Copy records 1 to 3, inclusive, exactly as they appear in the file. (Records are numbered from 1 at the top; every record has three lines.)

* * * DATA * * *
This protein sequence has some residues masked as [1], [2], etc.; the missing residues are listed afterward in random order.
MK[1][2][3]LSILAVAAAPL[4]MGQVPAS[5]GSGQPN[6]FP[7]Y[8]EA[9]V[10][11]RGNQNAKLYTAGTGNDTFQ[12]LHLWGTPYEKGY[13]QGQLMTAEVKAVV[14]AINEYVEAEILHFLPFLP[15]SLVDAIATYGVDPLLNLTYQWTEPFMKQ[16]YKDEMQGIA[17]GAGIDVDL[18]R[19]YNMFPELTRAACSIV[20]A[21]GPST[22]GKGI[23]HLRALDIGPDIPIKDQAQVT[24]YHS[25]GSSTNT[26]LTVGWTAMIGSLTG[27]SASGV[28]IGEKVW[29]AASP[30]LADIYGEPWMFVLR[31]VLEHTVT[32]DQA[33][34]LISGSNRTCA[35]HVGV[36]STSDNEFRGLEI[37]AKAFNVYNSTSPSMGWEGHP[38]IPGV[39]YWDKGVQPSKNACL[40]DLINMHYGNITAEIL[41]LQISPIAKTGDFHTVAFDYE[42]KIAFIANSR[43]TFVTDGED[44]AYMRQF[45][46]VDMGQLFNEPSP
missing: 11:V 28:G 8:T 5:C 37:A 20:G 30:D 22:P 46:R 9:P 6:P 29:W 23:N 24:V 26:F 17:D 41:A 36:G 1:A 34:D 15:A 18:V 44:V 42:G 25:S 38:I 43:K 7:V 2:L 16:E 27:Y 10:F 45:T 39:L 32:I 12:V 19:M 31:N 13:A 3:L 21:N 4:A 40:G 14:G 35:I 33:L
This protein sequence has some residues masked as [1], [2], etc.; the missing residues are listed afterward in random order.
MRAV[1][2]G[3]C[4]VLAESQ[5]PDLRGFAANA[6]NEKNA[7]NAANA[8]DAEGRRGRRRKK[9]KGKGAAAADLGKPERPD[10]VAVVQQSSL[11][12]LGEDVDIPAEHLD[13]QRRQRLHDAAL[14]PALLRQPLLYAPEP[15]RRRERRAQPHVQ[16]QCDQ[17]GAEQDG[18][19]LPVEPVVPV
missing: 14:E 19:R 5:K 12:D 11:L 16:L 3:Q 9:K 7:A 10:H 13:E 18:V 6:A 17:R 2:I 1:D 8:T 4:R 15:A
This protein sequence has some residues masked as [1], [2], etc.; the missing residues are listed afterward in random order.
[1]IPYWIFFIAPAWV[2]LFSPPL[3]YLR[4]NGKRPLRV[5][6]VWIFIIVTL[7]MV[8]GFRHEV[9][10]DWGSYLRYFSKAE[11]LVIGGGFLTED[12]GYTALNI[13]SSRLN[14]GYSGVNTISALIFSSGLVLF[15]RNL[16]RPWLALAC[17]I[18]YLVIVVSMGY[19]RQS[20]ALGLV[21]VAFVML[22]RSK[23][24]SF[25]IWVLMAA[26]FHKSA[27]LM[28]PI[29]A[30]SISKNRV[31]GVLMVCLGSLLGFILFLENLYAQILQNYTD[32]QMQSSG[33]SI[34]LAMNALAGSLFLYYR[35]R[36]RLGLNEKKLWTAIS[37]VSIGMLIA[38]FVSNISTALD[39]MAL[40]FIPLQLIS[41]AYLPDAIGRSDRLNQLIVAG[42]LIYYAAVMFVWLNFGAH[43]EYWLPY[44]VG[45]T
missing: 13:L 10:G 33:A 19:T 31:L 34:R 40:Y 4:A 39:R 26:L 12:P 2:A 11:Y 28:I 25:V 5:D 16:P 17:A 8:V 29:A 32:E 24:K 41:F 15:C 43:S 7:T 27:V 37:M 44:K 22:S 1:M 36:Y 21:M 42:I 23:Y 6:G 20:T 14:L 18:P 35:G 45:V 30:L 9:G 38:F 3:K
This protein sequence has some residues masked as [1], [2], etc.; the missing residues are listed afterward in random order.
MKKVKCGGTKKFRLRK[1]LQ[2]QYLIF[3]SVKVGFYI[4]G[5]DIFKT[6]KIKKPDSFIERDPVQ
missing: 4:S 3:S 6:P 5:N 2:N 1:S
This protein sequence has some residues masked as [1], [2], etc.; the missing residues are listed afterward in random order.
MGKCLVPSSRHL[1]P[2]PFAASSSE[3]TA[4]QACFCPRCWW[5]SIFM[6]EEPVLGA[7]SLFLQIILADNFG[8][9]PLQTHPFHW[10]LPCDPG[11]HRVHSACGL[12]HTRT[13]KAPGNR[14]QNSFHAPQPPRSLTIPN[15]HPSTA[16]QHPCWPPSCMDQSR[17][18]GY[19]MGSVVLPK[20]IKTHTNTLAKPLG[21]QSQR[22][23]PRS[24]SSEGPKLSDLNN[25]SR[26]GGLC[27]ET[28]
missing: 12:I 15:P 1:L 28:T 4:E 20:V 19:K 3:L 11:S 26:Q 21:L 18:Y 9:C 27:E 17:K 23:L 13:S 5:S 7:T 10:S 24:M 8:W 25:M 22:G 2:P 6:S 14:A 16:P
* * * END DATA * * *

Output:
This protein sequence has some residues masked as [1], [2], etc.; the missing residues are listed afterward in random order.
MK[1][2][3]LSILAVAAAPL[4]MGQVPAS[5]GSGQPN[6]FP[7]Y[8]EA[9]V[10][11]RGNQNAKLYTAGTGNDTFQ[12]LHLWGTPYEKGY[13]QGQLMTAEVKAVV[14]AINEYVEAEILHFLPFLP[15]SLVDAIATYGVDPLLNLTYQWTEPFMKQ[16]YKDEMQGIA[17]GAGIDVDL[18]R[19]YNMFPELTRAACSIV[20]A[21]GPST[22]GKGI[23]HLRALDIGPDIPIKDQAQVT[24]YHS[25]GSSTNT[26]LTVGWTAMIGSLTG[27]SASGV[28]IGEKVW[29]AASP[30]LADIYGEPWMFVLR[31]VLEHTVT[32]DQA[33][34]LISGSNRTCA[35]HVGV[36]STSDNEFRGLEI[37]AKAFNVYNSTSPSMGWEGHP[38]IPGV[39]YWDKGVQPSKNACL[40]DLINMHYGNITAEIL[41]LQISPIAKTGDFHTVAFDYE[42]KIAFIANSR[43]TFVTDGED[44]AYMRQF[45][46]VDMGQLFNEPSP
missing: 11:V 28:G 8:T 5:C 37:A 20:G 30:D 22:P 46:R 9:P 6:P 29:W 23:N 24:V 26:F 17:D 41:A 36:G 1:A 34:D 15:A 18:V 44:V 42:G 25:S 38:I 43:K 7:V 2:L 16:E 27:Y 10:F 45:T 39:L 32:I 12:V 19:M 31:N 13:A 3:L 21:N 4:A 40:G 14:G 35:I 33:L
This protein sequence has some residues masked as [1], [2], etc.; the missing residues are listed afterward in random order.
MRAV[1][2]G[3]C[4]VLAESQ[5]PDLRGFAANA[6]NEKNA[7]NAANA[8]DAEGRRGRRRKK[9]KGKGAAAADLGKPERPD[10]VAVVQQSSL[11][12]LGEDVDIPAEHLD[13]QRRQRLHDAAL[14]PALLRQPLLYAPEP[15]RRRERRAQPHVQ[16]QCDQ[17]GAEQDG[18][19]LPVEPVVPV
missing: 14:E 19:R 5:K 12:D 11:L 16:L 3:Q 9:K 7:A 10:H 13:E 18:V 6:A 17:R 2:I 1:D 8:T 4:R 15:A
This protein sequence has some residues masked as [1], [2], etc.; the missing residues are listed afterward in random order.
[1]IPYWIFFIAPAWV[2]LFSPPL[3]YLR[4]NGKRPLRV[5][6]VWIFIIVTL[7]MV[8]GFRHEV[9][10]DWGSYLRYFSKAE[11]LVIGGGFLTED[12]GYTALNI[13]SSRLN[14]GYSGVNTISALIFSSGLVLF[15]RNL[16]RPWLALAC[17]I[18]YLVIVVSMGY[19]RQS[20]ALGLV[21]VAFVML[22]RSK[23][24]SF[25]IWVLMAA[26]FHKSA[27]LM[28]PI[29]A[30]SISKNRV[31]GVLMVCLGSLLGFILFLENLYAQILQNYTD[32]QMQSSG[33]SI[34]LAMNALAGSLFLYYR[35]R[36]RLGLNEKKLWTAIS[37]VSIGMLIA[38]FVSNISTALD[39]MAL[40]FIPLQLIS[41]AYLPDAIGRSDRLNQLIVAG[42]LIYYAAVMFVWLNFGAH[43]EYWLPY[44]VG[45]T
missing: 13:L 10:G 33:A 19:T 31:L 34:R 40:Y 4:A 39:R 26:L 12:P 2:A 11:Y 28:I 25:V 5:D 16:P 17:A 8:V 29:A 32:E 24:K 41:F 15:C 43:S 7:T 27:V 37:M 44:K 22:S 1:M 36:Y 21:M 42:I 23:Y 6:G 20:T 14:L 18:P 35:G 45:V 30:L 9:G 38:F 3:K